Tale as Old as Time, Song as Old as Rhyme


Beauty and the Beast – I’ve come across several references to this movie as of late, including this list of plot holes and an article about how Belle was in an abusive relationship with the Beast. I’m sure I’ll have more to say about both of those later, but let’s start at the beginning. The movie starts with a look back at how a prince was cursed by an enchantress for being selfish and spoiled, and everyone else in the castle was as well, even though they didn’t do anything. The prince becomes a beast, while his household becomes a bunch of living objects. The main characters are all turned into things that have to do with their names, too, showing that the enchantress must have had a weird sense of humor. “The housekeeper is named POTTS, so I’ll turn her into a TEAPOT! I crack myself up sometimes.”

I have to wonder just how many people were living in this castle, as some scenes show just about everything in the castle to be sentient. Was every one of those dancing plates a person at one point?

And with all these people around, there’s still the issue of what happened to the Beast’s parents. I mean, he was only a kid when he was enchanted, right? Was he an orphan? We don’t know.


We then see the heroine of this film, Belle, who’s known as the nerdy Disney Princess because she’s actually literate. She lives in a French village with her eccentric, short, chubby father, because that’s how families work in such stories.

Interestingly, she appears to be an only child, despite the fact that the traditional fairy tale gives her two older sisters. When Belle’s father Maurice accidentally comes to the Beast’s castle, he takes her prisoner, but Belle finds him and agrees to take his place. What follows is perhaps the most famous tale of Stockholm Syndrome in a family film. No, seriously, there was an article floating around saying that the movie condoned abuse, but I don’t really buy it. It isn’t that Belle got used to the Beast’s abuse, but that she became friendly with him AFTER he made a concerted effort to be less of a jerk. Before that, she wouldn’t give him the time of day. (Fortunately, he had Cogsworth for that. Because he’s a clock, get it?)

The real villain of this piece is Gaston, a rugged, handsome, and conceited guy who’s the town hero. Considering that the Beast was supposed to have been a spoiled child, it’s interesting that Gaston is also accustomed to getting what he wants. No enchantress comes to visit him, however, so when Belle turns down his proposal of marriage, he resorts to scheming instead, and eventually tries to kill the Beast, falling to his death in the process. Mind you, he might not have been able to cause as much trouble if everyone in the village didn’t go along with everything he suggested. Mob mentality is a dangerous thing.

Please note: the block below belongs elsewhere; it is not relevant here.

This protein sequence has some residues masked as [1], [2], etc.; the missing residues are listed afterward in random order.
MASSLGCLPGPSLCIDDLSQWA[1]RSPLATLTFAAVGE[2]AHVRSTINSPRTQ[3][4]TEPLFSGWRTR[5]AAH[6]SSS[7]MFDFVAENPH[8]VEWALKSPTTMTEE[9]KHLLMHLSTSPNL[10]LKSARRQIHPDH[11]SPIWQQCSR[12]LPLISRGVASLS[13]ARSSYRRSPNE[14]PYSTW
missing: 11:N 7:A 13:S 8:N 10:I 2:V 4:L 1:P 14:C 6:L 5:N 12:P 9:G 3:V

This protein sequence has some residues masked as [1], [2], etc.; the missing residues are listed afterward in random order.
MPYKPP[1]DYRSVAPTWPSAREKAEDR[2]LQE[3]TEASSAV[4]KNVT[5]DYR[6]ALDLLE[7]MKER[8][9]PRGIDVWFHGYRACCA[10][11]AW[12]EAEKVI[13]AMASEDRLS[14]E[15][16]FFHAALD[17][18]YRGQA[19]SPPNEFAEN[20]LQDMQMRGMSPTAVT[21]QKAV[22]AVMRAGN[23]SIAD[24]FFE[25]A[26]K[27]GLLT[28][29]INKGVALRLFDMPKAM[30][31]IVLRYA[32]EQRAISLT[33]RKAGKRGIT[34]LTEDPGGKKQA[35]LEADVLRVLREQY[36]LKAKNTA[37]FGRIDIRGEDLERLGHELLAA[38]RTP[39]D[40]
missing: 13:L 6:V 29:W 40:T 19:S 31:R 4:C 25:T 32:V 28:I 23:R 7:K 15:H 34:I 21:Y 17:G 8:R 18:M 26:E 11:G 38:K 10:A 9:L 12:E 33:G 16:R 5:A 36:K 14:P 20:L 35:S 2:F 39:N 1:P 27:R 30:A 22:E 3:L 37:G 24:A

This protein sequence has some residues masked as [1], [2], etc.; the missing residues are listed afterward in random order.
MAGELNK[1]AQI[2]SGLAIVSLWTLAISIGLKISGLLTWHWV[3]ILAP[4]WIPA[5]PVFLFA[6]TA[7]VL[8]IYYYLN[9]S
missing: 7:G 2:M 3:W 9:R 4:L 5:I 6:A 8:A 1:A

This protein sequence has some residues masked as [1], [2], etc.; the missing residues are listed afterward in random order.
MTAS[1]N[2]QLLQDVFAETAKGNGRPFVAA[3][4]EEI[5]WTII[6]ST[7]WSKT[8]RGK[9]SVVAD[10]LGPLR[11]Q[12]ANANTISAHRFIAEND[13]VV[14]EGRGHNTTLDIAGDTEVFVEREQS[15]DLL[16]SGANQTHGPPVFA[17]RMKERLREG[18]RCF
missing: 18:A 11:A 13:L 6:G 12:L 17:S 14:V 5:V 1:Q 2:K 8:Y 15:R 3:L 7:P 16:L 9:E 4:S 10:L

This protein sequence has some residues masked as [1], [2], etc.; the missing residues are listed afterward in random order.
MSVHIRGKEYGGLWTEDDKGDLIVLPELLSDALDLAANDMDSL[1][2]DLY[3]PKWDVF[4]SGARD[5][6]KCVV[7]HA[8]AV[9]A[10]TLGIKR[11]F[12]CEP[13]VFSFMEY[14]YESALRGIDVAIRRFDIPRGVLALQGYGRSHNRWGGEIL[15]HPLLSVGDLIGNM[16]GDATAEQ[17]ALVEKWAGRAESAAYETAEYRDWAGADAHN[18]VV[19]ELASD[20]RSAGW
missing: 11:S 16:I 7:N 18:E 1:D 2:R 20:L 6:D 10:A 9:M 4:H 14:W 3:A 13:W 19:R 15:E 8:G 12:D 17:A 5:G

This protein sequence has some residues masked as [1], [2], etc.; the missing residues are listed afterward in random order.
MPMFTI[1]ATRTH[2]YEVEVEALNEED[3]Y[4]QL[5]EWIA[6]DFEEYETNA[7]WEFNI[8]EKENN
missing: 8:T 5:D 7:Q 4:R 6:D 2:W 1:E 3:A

Anyway, Belle and the Beast eventually fall in love and break the spell, and everyone in the castle becomes human again. I have to wonder if that means there are no more appliances and cutlery left. The movie never gives the Beast’s real name, but apparently Disney has claimed it’s Adam, even though merchandise just calls him “Beast” regardless of his form. Adam doesn’t strike me as a very French-sounding name, but what do I know? Speaking of which, why do Lumiere and Babette (the feather duster) have French accents, but nobody else does? Presumably they’re all supposed to be speaking French, so you’d think either everybody would have an accent or nobody would. Oh, well. Despite the plot holes, I really do enjoy this movie.

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7 Responses to Tale as Old as Time, Song as Old as Rhyme

  1. Darrell says:

    The Enchantress really seems to be the main evil in the movie. What kind of psycho was she?
    Sure, she was treated rudely, but to curse an entire castle full of (presumably) innocent people just because the prince wouldn’t let her freeload is super harsh….and putting a time limit with ridiculous conditions to boot!
    I hope as she was leaving she fell off the same cliff Gaston did!

    • Nathan says:

      I think I’ve seen mentions of the person who enchanted the prince being evil in some versions of the tale. It seems like Disney wanted us to believe she was good, but it doesn’t really work, especially when he was presumably a child when he was enchanted.

  2. Go you, I love when people outright address the Stockholm Syndrome complaints and point out that it actually WASN’T– the fact that the Beast starts changing BEFORE Belle has any sympathy for him is an important and overlooked difference. It’s a much more interesting relationship, and a hopeful, compassionate one.

    I might just be biased because this is my favorite Disney animated movie, though, and Belle is definitely the “Princess” I most identify with. The music is so amazing. I can happily just have the movie playing in the background, just listening to it unfold.

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